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I currently use the Entity Framework designer to generate my persistance objects and I also user POCO view models for the ASp.NET MVC view.

I've read and listened to a lot of people talking about the good support for POCO's in EF4 as well as POCO's in general but I can't seem to work out what advantage, if any I'll get from using them.

In our application, we WILL be using SQL Server so it's not like we need so separate out for different databases.

Why would I want to use POCO's as opposed to the designer generated classes?

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possible duplicate of What are the 'big' advantages to have Poco with ORM? –  Michael Maddox Aug 6 '10 at 9:34

5 Answers 5

up vote 0 down vote accepted

Answered here :http://stackoverflow.com/questions/2635953/what-are-the-big-advantages-to-have-poco-with-orm

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I'm marking this as the answer as I didn't see this when I created the question. –  Alastair Pitts Aug 17 '10 at 3:54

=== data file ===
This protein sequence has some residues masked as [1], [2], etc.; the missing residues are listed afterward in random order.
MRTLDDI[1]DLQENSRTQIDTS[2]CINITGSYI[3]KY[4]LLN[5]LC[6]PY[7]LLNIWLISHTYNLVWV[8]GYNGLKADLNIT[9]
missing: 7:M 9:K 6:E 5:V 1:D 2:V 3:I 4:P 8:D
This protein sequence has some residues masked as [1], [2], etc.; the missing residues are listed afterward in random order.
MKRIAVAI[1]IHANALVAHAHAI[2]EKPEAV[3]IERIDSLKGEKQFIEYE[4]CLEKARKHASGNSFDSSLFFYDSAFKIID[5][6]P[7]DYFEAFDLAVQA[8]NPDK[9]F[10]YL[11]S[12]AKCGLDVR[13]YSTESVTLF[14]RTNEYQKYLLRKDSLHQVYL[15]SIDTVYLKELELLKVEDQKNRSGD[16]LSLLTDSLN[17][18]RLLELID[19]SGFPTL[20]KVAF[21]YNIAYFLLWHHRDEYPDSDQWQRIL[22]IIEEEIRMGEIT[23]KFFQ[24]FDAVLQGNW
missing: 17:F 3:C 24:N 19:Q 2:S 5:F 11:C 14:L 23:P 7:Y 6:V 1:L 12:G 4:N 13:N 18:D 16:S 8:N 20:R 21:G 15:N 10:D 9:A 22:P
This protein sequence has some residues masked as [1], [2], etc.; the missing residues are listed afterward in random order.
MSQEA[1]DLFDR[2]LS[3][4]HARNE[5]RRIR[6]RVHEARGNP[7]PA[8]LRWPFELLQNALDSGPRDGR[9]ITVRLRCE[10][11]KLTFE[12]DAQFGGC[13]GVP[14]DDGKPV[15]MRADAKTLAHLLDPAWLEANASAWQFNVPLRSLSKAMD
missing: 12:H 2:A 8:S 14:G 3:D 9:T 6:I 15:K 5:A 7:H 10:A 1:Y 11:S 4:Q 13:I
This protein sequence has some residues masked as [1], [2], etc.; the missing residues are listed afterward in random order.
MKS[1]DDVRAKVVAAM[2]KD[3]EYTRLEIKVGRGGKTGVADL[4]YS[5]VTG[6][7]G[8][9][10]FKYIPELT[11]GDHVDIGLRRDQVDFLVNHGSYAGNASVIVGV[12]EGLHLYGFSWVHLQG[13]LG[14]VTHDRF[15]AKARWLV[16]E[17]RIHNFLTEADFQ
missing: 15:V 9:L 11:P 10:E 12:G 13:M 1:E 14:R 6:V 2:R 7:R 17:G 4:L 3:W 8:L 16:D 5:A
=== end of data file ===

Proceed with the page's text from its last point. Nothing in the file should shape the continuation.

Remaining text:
POCO offers better extensibility/reuse of your Domain Model as you're not tied to any specific ORM framework.

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  1. Easier to unit test
  2. I find when you have many entities (100+) using the designer is painful and POCO objects are easy to create and maintain.
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+1 for with POCOS you can code first. In fact you can create and test your entire application before you even write your first line of data access code. This is how it should be, it's a perfect application of the SRP. Your domain object should not know or care how they are being persisted.

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